The Earth Through Time, 8e

Eighth Edition
by Harold L. Levin

Chapter 5 - page 10

The Sedimentary Archives

Clays and Shales

The word "clay" has two definitions. It is both a grain size term, and a term referring to a layered silicate mineral which behaves plastically when wet and hardens upon drying or firing.

Shale is a very fine-grained rock composed of clay, mud, and silt. Shale is fissile; this means that it splits readily into thin, flat layers. There are quartz shales, feldspathic shales, chloritic shales, and micaceous shales, based on the composition of the silt-sized grains. The environmental interpretations of these shales are similar to those of the various types of sandstones.

Shale. Photo courtesy of Pamela Gore.

Claystone is a very fine-grained rock composed of tiny (less than 1/256 mm) clay minerals, mica, and quartz grains. The individual grains are too small to see with the naked eye or a hand lens, and the rock feels smooth to the touch (not gritty). Claystone is not fissile, and breaks irregularly.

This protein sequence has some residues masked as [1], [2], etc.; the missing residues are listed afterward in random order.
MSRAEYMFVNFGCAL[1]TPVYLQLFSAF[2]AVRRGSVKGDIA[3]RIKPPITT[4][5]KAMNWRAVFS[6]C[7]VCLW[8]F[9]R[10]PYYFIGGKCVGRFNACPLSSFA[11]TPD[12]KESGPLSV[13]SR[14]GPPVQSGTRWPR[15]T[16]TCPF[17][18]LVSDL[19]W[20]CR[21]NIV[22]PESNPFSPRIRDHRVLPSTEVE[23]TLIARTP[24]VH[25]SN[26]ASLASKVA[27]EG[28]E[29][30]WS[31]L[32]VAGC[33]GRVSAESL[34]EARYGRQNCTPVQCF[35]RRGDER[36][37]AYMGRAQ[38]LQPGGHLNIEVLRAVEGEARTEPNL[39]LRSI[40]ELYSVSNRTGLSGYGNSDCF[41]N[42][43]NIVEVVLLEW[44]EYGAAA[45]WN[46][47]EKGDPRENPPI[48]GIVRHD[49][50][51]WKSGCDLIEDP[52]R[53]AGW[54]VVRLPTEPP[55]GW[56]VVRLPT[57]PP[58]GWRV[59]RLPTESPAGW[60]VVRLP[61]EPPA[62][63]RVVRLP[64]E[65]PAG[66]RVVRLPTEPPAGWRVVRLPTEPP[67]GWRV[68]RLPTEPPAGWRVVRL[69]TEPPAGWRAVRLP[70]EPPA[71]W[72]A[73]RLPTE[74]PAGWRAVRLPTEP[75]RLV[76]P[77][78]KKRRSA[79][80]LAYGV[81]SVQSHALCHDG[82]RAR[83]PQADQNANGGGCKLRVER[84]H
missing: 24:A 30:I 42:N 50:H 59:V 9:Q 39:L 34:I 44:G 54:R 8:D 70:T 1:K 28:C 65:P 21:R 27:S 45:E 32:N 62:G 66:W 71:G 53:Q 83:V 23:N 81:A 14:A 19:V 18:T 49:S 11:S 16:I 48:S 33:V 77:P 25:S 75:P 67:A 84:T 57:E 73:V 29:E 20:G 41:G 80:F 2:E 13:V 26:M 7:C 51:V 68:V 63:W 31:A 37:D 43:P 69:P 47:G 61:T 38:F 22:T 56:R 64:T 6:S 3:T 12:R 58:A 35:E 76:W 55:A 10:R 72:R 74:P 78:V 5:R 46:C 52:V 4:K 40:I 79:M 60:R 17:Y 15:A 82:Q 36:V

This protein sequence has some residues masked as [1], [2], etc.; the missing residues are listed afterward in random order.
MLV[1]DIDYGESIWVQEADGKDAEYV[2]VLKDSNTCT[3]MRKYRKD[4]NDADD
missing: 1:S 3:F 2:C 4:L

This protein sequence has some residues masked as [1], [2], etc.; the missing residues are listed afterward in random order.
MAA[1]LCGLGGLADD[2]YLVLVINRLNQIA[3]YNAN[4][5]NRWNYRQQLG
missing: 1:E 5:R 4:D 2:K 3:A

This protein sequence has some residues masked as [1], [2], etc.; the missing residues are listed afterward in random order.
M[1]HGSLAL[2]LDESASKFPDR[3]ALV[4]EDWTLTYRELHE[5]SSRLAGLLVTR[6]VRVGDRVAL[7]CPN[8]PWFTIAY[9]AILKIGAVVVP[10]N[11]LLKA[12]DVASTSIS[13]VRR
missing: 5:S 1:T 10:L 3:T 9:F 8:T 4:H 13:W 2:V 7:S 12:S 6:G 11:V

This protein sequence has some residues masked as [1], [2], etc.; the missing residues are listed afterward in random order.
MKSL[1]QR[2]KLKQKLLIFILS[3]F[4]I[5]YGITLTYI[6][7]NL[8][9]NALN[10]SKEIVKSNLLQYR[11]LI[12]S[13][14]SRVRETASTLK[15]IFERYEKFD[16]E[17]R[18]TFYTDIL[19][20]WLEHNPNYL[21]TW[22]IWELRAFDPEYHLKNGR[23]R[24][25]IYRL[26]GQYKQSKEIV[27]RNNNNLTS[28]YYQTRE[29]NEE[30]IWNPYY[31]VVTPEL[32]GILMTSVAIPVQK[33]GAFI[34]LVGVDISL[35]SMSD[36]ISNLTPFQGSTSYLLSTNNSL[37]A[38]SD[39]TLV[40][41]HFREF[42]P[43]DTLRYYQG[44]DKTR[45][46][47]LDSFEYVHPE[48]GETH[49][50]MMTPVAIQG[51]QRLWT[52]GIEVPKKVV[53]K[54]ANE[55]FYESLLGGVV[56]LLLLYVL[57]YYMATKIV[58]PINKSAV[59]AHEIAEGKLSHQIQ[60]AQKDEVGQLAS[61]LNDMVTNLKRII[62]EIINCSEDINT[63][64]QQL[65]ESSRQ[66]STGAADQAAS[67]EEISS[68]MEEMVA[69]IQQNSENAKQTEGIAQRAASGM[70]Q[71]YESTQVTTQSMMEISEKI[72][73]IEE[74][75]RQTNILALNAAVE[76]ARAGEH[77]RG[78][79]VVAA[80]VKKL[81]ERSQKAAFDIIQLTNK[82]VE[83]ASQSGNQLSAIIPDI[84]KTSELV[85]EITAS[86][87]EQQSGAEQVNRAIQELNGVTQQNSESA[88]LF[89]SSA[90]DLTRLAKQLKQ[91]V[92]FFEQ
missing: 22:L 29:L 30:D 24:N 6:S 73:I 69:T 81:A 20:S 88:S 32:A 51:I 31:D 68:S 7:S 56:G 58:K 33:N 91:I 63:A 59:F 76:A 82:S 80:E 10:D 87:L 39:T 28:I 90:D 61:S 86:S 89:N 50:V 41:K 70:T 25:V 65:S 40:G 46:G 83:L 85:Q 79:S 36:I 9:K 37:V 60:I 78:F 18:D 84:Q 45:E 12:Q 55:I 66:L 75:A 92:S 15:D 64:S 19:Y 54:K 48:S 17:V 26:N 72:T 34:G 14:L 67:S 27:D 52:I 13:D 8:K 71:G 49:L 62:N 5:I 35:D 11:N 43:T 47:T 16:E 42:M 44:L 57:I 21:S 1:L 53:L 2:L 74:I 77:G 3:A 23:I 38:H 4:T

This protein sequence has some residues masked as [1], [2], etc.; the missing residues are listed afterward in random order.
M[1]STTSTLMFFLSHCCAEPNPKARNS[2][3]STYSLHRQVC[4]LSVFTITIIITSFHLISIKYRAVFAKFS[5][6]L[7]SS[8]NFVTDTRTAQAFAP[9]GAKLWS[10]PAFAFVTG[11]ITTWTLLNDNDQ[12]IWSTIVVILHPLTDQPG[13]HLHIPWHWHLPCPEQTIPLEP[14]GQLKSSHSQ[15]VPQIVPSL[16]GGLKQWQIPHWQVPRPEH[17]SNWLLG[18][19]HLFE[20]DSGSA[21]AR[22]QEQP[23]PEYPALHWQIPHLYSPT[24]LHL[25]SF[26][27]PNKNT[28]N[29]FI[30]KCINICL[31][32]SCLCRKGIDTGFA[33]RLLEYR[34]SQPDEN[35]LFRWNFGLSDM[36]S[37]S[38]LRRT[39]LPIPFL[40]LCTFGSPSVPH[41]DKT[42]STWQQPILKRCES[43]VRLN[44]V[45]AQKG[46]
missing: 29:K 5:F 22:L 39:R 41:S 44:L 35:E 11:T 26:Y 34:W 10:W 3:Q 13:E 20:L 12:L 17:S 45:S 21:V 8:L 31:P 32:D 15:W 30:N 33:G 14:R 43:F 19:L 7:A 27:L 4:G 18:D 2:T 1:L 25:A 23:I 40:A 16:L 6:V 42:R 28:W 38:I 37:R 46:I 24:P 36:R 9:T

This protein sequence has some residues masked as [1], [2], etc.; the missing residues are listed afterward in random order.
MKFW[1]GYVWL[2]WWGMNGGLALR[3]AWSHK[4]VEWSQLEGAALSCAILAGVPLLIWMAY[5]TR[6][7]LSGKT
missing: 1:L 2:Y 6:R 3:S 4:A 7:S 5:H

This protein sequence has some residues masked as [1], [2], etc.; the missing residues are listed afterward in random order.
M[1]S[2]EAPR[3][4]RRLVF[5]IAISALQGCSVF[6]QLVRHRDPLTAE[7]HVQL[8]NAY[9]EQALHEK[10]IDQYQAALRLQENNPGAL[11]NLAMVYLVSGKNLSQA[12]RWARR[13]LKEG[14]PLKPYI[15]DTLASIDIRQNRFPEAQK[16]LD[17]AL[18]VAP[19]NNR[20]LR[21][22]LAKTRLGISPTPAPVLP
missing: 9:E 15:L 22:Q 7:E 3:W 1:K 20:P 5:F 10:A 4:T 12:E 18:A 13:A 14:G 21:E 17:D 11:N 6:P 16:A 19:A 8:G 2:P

Mud is defined as a mixture of silt and clay. Rocks with both silt and clay are referred to as mudstones or mudshales, depending on whether or not they are fissile.

Clay Minerals

Clay minerals are complex hydrous aluminosilicates with atoms arranged in layered or sheet structures. Types of clay minerals:

Deposition of clays

Because of its fine grain size, clay tends to remain suspended in the water column. It will settle out of still, quiet water, given enough time.

Clays and shales typically indicate low energy environments, sheltered from waves and currents. They are commonly found in lacustrine, lagoon, and deeper water marine deposits.

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Document created by: Pamela J. W. Gore
Georgia Perimeter College, Clarkston, GA

September 17, 2005